There are various areas in which Zambia and Japan can increase in cooperation. As aforementioned, H.E. Mrs. Mutiti’s passion is to increase that Japanese private sector participants in the Zambian economy. Furthermore, H.E. Mrs. Mutiti hopes that the two countries can strengthen in cultural experience, as the nations are both strong in culture, as well as in tourism. H.E. Mrs. Mutiti aspires that more Japanese people can visit Zambia to experience the nation’s beauty.

H.E. Mrs. Mutiti noted that globalization is the product of the advancement of technology. Now, no country can live in isolation. She believes that every country has a different strength that should be brought forward for the common good and for improving the quality of life of the people. She explained that laws and regulations should be strong so that strong economies can work with weaker economies to build a more even and balanced playing field; there should be an equal opportunity for all.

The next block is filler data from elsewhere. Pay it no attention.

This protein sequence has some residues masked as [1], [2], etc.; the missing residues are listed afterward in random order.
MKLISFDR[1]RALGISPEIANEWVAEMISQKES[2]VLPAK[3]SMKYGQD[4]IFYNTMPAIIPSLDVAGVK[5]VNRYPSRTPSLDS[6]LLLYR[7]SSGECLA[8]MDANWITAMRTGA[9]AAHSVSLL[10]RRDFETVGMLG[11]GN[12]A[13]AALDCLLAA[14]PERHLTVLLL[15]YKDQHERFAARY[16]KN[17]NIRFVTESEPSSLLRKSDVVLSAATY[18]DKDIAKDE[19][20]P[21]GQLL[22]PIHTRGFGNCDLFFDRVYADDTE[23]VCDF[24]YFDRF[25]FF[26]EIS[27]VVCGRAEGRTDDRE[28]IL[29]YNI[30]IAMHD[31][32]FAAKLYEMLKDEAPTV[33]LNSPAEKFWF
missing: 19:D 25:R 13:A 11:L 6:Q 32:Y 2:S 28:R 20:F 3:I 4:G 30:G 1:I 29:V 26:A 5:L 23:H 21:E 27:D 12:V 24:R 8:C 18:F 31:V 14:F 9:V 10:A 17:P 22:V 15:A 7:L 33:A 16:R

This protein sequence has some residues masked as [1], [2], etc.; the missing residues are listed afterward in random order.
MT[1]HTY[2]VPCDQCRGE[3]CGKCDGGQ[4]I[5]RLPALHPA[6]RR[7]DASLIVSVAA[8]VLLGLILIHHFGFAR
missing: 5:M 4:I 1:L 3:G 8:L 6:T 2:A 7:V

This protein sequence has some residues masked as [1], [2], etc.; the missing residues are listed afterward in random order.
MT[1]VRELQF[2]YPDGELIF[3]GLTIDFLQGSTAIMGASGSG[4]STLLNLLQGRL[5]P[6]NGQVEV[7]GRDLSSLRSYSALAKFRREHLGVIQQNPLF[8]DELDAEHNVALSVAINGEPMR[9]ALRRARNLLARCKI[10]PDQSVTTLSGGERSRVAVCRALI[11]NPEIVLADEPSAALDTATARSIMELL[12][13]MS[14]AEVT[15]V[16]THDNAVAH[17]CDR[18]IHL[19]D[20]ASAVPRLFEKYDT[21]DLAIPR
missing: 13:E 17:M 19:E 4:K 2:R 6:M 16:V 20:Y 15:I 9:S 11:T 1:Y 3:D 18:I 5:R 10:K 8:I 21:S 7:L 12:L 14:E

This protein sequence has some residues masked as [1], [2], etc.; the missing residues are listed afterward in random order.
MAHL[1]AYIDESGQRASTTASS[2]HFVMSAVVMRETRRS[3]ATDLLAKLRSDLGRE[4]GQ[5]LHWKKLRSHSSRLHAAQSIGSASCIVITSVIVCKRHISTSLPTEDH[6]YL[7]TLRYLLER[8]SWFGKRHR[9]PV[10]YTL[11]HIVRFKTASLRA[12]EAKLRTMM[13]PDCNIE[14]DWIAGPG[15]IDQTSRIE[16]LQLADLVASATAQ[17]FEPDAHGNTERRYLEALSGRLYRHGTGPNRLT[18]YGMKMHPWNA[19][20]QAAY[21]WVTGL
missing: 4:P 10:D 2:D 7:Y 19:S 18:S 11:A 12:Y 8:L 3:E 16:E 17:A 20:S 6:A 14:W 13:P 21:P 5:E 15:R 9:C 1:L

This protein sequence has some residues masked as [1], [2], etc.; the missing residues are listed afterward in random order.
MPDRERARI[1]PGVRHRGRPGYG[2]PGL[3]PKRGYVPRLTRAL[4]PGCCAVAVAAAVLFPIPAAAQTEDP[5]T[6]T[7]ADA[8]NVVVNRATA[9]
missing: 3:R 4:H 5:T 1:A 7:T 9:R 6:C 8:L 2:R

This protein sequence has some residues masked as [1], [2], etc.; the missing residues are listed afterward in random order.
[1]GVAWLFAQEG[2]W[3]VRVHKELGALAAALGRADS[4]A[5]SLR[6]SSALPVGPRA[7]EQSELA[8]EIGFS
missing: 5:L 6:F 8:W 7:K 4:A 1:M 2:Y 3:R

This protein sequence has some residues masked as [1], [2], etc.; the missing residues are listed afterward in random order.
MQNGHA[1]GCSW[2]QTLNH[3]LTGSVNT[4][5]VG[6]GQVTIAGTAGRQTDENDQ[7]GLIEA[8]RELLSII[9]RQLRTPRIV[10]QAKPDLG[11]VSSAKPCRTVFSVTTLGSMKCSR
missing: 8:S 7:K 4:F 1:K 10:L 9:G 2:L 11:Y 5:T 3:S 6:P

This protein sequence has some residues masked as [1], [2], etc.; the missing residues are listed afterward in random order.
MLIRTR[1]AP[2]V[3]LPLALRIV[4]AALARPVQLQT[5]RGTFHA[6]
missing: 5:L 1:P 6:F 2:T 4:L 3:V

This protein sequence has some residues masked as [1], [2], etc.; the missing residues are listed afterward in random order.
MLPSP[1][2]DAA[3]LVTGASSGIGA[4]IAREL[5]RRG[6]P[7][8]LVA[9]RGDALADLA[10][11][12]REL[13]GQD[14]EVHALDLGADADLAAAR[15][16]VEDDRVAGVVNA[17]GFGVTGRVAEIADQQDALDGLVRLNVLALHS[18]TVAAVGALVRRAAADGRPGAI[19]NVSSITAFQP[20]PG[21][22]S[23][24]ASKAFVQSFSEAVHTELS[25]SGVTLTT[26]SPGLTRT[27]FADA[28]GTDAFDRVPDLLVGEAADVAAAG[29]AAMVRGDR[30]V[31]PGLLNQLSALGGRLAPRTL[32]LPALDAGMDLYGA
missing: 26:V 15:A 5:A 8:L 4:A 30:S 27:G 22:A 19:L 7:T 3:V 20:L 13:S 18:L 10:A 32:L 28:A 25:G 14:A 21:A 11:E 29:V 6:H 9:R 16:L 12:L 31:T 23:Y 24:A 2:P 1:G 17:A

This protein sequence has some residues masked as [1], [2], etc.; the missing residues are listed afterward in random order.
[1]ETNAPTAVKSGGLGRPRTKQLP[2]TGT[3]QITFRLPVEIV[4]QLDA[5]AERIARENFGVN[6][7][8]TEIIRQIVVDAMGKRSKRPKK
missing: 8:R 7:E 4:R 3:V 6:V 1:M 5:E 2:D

H.E. Mrs. Mutiti emphasized the importance of Japanese expertise in Africa. Conferences like TICAD has been important for shared exchanges of knowledge and experience that Japan can also benefit from. In such way, working together has been and will be an important part of the globalized world.


For the prevalence of world peace, H.E. Mrs. Mutiti explained that international structures such as the United Nations and African Union should address challenges, monitor compliance, and put interventions where necessary. She noted that rules and regulations govern how each country should behave in terms of both internal and international relationships. For example, African Union sends election monitors to countries for election transparency. There must be people accountable to mechanisms and nations should relate to manage peace. H.E. Mrs. Mutiti believes that peace is required by God, as people should respect their fellow men and look after the interests of each other.

As a first step towards ending world poverty, H.E. Mrs. Mutiti emphasized the importance of the government setting the right policies and programs, so that countries can channel resources well and in priority. On the international scale, H.E. Mrs. Mutiti mentioned that poor countries are in need of an even playing field, in which the trading system is balanced, with value added for respective companies. Countries must be able to get wealth for their resources and should be able to take the finished products to trade. Policies are therefore a key factor for fair trade, and H.E. Mrs. Mutiti commented that simple ODA is helpful but not a solution.